Marines test handheld computers for battle
- By John Monroe
- Mar 16, 1997
CAMP PENDLETON Calif. - The Marine Corps put some leading-edge technology through its paces during the last two weeks as part of a high-profile battle exercise conducted in the desert of Southern California.
As part of the Advanced Warfighter Experiment "Hunter Warrior " the Marines deployed a number of leading-edge or prototype products including handheld computers and advanced 3-D visualization planning tools. The Global Positioning System which provides satellite-generated positioning information played a major role in these and other applications.
The Marines conducted Hunter Warrior as a way to measure the potential impact of information technology in the battlefield with advanced technology playing a role in nearly every aspect of the operation. The exercise was staged at the Twentynine Palms Marine base in California on the edge of the Mohave Desert with command and control functions managed 150 miles away at Camp Pendleton and on the USS Coronado offshore (see story Page 25).
Apple Computer Inc.'s Newton Personal Digital Assistant was a linchpin in the battlefield with three units carried by every eight-man Marine squad in the field. The Newton used in conjunction with an Ericsson handheld computer enabled the Marines to transmit GPS-based positioning information and other reports directly into the Joint Maritime Command Information System (JMCIS) the Navy and Marines' command and control system..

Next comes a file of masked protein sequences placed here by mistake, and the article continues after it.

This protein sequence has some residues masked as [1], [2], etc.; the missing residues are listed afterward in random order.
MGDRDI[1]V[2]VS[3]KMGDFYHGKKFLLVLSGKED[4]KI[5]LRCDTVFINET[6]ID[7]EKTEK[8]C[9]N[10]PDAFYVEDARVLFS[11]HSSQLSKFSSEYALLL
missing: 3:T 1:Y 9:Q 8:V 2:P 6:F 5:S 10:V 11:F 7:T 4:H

The Marines carried the Newton in a pack worn on the front of their belts. The handheld computer comes with a suite of applications around a pen-driven graphical user interface that enables the Marines to generate or transmit information very quickly..
For example to provide positioning information on enemy troops a Marine simply selects the appropriate menu item to pull up a blank screen touches a point on the screen to establish his squad's own location and another point to show the enemy's location relative to the Marines. Under fire Marines can do the equivalent of a 911 call by selecting an exclamation point-shaped icon. In less-pressing situations Marines can request specific fire support by clicking on tank aircraft or other appropriate icons. These and other Newton applications automatically provide positioning information about the user..
Back at the Experimental Combat Operations Center at Camp Pendleton the Marines experimented with the Virtual Reality Responsive Workbench a 3-D interactive system for battle planning. Developed by the Naval Research Laboratory the workbench allows Marine commanders wearing stereoscopic glasses to get a bird's-eye view of a computer-generated battlefield while running simulated battle exercises..
In addition to battlefield terrain the workbench can include information from JMCIS including GPS positioning information satellite imagery computer-generated weather conditions and the physical presence of information sources such as sensors radar and radio communications that might affect action on the battlefield..
The workbench is expected to play a role in the next Advanced Warfighter Experiment Urban Warrior the Marines said..
Marine officials emphasized that the exercise was not designed to test specific products but to test various concepts of operations such as information to the warfighter. But in the process the Marines did experiment with a number of products that could play a role in future operations sources said..
- John Stein Monroe